Out on Long Island, the name Harvey Finkelstein is now widely known. The anesthesiologist has been the subject of several articles this past week concerning a three-year investigation that revealed he had potentially exposed hundreds of patients to blood-borne diseases by routinely reusing syringes in multi-dose vials. This exposed patients to Hepatitis and HIV/AIDS.
While Finkelstein used only one syringe per person, he would stick the syringe into a multi-dose vial that would also be used by others, thereby contaminating the remainder of the vial.
Aside from the conduct of the doctor, this story has a kicker: The state’s investigators waited three years to let patients know, sending out 628 letter just this past week. Why is that significant? Two reasons, one medical and one legal.
First, and clearly of paramount importance, if someone was infected they didn’t get prompt treatment. Second, because the statute of limitations in medical malpractice in New York is 2 1/2 years, those that may have been infected not only didn’t learn about it in a timely manner, but may not be able to institute legal action to redress their grievances. In New York, the statute of limitations is not governed by when the negligence was discovered, but by when it happened or by end of the continuing treatment by that physician.
In today’s news, Newsday writes of the secret procedures in New York that keep disciplinary issues as far from the public eye as possible. New York, it seems is one of only five states out of 42 that were surveyd last year in which no parts of the proceedings were public. From the article:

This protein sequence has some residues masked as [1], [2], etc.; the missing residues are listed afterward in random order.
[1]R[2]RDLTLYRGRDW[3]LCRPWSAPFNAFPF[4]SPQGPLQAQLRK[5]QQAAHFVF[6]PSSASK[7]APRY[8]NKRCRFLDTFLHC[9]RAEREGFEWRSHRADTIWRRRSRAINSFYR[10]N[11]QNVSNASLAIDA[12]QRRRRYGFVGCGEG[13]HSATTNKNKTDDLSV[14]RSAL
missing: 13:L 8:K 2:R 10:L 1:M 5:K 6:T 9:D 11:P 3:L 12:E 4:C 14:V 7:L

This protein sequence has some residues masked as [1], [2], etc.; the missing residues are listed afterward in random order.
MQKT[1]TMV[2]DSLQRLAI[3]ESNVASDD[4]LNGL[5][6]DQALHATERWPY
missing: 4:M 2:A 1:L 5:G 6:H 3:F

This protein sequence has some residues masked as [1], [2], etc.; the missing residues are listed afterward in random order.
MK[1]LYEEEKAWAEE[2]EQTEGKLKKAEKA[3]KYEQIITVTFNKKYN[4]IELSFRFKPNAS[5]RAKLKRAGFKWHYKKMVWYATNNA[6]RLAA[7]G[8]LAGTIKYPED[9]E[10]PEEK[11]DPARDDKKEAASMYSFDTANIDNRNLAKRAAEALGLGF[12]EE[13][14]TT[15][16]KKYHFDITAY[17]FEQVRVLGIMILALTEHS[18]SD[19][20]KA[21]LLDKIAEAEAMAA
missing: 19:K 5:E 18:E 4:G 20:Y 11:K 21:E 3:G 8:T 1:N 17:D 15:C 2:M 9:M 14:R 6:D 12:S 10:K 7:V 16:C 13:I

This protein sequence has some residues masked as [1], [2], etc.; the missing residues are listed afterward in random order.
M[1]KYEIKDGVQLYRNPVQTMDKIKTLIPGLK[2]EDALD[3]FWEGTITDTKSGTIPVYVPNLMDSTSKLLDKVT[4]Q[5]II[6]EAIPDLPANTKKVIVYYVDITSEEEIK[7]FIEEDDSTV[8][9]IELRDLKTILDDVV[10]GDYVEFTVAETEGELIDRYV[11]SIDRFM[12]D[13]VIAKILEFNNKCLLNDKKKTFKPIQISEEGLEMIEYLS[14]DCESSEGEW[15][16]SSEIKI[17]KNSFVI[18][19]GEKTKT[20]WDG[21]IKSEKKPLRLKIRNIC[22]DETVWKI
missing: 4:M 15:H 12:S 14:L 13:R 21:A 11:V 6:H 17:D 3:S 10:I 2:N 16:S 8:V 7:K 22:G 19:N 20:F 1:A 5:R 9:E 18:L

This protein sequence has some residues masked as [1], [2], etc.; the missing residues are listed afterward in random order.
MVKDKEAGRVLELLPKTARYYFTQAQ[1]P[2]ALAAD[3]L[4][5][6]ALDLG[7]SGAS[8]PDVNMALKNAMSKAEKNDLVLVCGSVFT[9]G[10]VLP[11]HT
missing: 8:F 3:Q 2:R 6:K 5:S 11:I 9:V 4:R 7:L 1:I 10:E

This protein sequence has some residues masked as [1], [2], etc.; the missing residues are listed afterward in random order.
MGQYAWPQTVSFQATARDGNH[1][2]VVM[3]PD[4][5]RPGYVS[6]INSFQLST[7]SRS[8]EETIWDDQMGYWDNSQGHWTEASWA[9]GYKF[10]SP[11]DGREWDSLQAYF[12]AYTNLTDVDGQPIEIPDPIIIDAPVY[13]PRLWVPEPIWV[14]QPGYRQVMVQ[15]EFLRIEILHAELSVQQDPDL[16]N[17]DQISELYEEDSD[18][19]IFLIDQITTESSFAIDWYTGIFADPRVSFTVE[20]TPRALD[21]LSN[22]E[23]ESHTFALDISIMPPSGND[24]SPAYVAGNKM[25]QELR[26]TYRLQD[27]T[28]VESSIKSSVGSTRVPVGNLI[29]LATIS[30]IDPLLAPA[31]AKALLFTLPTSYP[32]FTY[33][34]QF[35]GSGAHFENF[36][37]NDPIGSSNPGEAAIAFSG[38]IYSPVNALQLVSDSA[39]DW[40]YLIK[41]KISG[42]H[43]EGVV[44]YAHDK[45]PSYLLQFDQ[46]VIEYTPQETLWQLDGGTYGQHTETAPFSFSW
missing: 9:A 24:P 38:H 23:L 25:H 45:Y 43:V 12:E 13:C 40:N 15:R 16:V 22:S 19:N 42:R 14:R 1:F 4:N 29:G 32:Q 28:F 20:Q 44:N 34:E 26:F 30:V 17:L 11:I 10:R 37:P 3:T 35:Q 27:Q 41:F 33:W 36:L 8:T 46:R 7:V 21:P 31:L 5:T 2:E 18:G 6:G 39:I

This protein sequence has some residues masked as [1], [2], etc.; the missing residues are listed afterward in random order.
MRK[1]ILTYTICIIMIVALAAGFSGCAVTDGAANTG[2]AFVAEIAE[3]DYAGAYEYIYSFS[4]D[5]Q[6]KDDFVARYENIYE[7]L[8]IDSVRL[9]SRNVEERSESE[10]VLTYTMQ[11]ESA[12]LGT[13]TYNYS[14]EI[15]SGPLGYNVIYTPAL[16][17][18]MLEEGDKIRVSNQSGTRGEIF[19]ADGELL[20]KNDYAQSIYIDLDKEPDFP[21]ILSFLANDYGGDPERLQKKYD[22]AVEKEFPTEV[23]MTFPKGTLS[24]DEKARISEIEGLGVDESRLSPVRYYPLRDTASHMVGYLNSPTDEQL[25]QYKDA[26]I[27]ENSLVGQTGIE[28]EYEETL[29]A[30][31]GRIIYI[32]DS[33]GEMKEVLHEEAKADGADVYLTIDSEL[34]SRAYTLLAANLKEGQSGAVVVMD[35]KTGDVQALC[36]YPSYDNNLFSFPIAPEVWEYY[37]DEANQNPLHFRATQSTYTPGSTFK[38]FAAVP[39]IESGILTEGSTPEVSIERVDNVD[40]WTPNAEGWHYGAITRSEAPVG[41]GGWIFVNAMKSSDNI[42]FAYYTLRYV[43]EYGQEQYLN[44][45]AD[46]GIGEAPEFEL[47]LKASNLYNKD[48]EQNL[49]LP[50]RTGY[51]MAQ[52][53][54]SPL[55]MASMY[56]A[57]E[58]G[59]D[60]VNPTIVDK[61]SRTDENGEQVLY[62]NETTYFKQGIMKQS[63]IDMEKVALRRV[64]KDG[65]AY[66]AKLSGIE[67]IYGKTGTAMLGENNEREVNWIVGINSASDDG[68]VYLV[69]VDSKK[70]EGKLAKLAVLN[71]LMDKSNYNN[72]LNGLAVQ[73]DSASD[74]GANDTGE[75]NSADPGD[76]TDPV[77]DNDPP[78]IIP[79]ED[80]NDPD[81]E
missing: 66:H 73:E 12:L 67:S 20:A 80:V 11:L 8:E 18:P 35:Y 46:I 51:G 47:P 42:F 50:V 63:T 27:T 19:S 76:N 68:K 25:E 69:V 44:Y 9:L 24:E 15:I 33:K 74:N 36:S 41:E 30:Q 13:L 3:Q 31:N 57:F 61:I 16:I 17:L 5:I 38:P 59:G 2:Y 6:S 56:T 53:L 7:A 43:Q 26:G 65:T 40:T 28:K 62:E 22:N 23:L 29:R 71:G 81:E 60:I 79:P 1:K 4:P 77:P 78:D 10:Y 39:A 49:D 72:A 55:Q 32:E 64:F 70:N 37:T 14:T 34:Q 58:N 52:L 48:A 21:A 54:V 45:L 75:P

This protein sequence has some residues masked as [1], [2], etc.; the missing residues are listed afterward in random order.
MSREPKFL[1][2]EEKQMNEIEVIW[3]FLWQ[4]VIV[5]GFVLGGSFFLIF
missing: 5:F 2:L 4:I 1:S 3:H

It is among a handful of states that conducts the entire probe in private and withholds a doctor’s name unless the complaint is upheld. And even after an investigation is concluded, doctors are not required to notify patients if they are practicing under sanction. What information is available is found on a state Web site that critics argue few people know about.
The entry on the Office of Professional Medical Conduct Web site about Finkelstein is this: “Nondisciplinary order of conditions issued pursuant to New York State Public Health Law Section 230. for three years including conditions relating to infection control.”
Well, that description tells you a lot, doesn’t it?
Finkelstein, by the way, has had 10 malpractice settlements. That makes him one of 127 of New York’s 70,000 physicians with a similar history.
- PATIENTS NOT TOLD ABOUT POTENTIAL DANGER FROM SYRINGES (Legal Medicine)
- Dix Hills Doctor Medical Malpractice Investigation Grows, Leads to Finger Pointing (News Inferno)
- THE SYRINGE MESS: State Seeks A Remedy; Handling Of Dix Hills Doctor, Hepatitis Scare Prompt Commissioner Of Health To Consider Institutional Changes (Accountability Central)
- After Hepatitis Case, New York State Acts to Speed Alerts to Patients at Risk (New York Times)
- DA investigating needle scare centered on Long Island doctor (Newsday)